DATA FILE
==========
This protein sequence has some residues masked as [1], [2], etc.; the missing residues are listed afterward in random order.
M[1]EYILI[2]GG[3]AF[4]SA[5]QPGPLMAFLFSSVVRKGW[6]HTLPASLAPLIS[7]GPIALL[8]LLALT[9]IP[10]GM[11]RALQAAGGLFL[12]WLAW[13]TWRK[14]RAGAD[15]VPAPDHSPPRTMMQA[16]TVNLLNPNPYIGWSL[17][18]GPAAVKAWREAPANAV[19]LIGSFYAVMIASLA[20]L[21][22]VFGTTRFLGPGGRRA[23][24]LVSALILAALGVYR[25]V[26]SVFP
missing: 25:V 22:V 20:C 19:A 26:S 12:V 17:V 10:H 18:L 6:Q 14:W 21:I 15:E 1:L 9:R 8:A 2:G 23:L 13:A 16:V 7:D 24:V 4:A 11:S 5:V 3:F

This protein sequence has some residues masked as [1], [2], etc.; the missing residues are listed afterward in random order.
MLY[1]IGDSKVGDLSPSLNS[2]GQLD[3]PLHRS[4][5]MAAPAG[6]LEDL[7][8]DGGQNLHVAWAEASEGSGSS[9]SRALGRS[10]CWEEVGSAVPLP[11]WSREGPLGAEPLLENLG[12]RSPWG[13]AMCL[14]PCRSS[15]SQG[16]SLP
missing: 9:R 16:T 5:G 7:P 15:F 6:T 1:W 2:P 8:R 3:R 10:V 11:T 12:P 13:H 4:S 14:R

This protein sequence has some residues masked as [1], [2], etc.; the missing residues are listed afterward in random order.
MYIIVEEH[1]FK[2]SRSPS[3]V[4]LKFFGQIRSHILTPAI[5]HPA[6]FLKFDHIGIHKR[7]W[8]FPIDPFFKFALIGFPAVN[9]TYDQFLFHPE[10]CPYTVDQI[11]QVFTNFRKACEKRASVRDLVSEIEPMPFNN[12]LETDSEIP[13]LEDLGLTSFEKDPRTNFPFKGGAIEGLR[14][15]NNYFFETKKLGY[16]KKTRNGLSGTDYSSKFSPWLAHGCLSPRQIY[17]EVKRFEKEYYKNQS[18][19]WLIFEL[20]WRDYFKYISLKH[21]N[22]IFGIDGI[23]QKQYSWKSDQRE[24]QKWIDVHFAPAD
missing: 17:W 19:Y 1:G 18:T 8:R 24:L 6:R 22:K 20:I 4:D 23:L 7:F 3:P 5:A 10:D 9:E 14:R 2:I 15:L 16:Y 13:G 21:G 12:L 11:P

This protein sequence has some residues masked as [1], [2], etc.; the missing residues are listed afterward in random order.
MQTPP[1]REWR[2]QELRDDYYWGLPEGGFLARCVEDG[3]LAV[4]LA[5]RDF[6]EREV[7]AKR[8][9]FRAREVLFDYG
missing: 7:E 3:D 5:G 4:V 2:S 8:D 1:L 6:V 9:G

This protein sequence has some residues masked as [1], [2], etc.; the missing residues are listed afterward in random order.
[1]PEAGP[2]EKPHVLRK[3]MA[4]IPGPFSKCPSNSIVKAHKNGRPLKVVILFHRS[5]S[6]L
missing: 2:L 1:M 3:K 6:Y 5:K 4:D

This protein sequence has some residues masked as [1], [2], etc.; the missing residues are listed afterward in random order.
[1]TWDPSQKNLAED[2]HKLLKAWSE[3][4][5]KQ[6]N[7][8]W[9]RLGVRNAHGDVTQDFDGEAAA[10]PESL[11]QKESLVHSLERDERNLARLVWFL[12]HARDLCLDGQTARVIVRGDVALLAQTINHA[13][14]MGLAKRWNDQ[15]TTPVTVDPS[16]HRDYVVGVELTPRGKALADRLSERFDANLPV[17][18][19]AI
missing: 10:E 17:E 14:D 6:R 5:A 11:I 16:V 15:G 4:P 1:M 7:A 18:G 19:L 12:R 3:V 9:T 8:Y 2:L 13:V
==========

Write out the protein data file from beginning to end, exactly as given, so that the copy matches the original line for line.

This protein sequence has some residues masked as [1], [2], etc.; the missing residues are listed afterward in random order.
M[1]EYILI[2]GG[3]AF[4]SA[5]QPGPLMAFLFSSVVRKGW[6]HTLPASLAPLIS[7]GPIALL[8]LLALT[9]IP[10]GM[11]RALQAAGGLFL[12]WLAW[13]TWRK[14]RAGAD[15]VPAPDHSPPRTMMQA[16]TVNLLNPNPYIGWSL[17][18]GPAAVKAWREAPANAV[19]LIGSFYAVMIASLA[20]L[21][22]VFGTTRFLGPGGRRA[23][24]LVSALILAALGVYR[25]V[26]SVFP
missing: 25:V 22:V 20:C 19:A 26:S 12:V 17:V 10:H 18:L 6:Q 14:W 21:I 15:E 1:L 9:R 8:A 2:G 23:L 13:A 16:V 7:D 24:V 4:A 11:S 5:V 3:F

This protein sequence has some residues masked as [1], [2], etc.; the missing residues are listed afterward in random order.
MLY[1]IGDSKVGDLSPSLNS[2]GQLD[3]PLHRS[4][5]MAAPAG[6]LEDL[7][8]DGGQNLHVAWAEASEGSGSS[9]SRALGRS[10]CWEEVGSAVPLP[11]WSREGPLGAEPLLENLG[12]RSPWG[13]AMCL[14]PCRSS[15]SQG[16]SLP
missing: 9:R 16:T 5:G 7:P 15:F 6:T 1:W 2:P 8:R 3:R 10:V 11:T 12:P 13:H 4:S 14:R

This protein sequence has some residues masked as [1], [2], etc.; the missing residues are listed afterward in random order.
MYIIVEEH[1]FK[2]SRSPS[3]V[4]LKFFGQIRSHILTPAI[5]HPA[6]FLKFDHIGIHKR[7]W[8]FPIDPFFKFALIGFPAVN[9]TYDQFLFHPE[10]CPYTVDQI[11]QVFTNFRKACEKRASVRDLVSEIEPMPFNN[12]LETDSEIP[13]LEDLGLTSFEKDPRTNFPFKGGAIEGLR[14][15]NNYFFETKKLGY[16]KKTRNGLSGTDYSSKFSPWLAHGCLSPRQIY[17]EVKRFEKEYYKNQS[18][19]WLIFEL[20]WRDYFKYISLKH[21]N[22]IFGIDGI[23]QKQYSWKSDQRE[24]QKWIDVHFAPAD
missing: 17:W 19:Y 1:G 18:T 8:R 24:L 6:R 22:K 20:I 4:D 23:L 7:F 3:P 5:A 10:D 9:E 14:R 2:I 15:L 16:Y 13:G 21:G 12:L 11:P

This protein sequence has some residues masked as [1], [2], etc.; the missing residues are listed afterward in random order.
MQTPP[1]REWR[2]QELRDDYYWGLPEGGFLARCVEDG[3]LAV[4]LA[5]RDF[6]EREV[7]AKR[8][9]FRAREVLFDYG
missing: 7:E 3:D 5:G 4:V 2:S 8:D 1:L 6:V 9:G

This protein sequence has some residues masked as [1], [2], etc.; the missing residues are listed afterward in random order.
[1]PEAGP[2]EKPHVLRK[3]MA[4]IPGPFSKCPSNSIVKAHKNGRPLKVVILFHRS[5]S[6]L
missing: 2:L 1:M 3:K 6:Y 5:K 4:D

This protein sequence has some residues masked as [1], [2], etc.; the missing residues are listed afterward in random order.
[1]TWDPSQKNLAED[2]HKLLKAWSE[3][4][5]KQ[6]N[7][8]W[9]RLGVRNAHGDVTQDFDGEAAA[10]PESL[11]QKESLVHSLERDERNLARLVWFL[12]HARDLCLDGQTARVIVRGDVALLAQTINHA[13][14]MGLAKRWNDQ[15]TTPVTVDPS[16]HRDYVVGVELTPRGKALADRLSERFDANLPV[17][18][19]AI
missing: 10:E 17:E 14:D 6:R 5:A 11:I 16:V 15:G 4:P 1:M 7:A 18:G 19:L 12:R 3:V 9:T 8:Y 2:L 13:V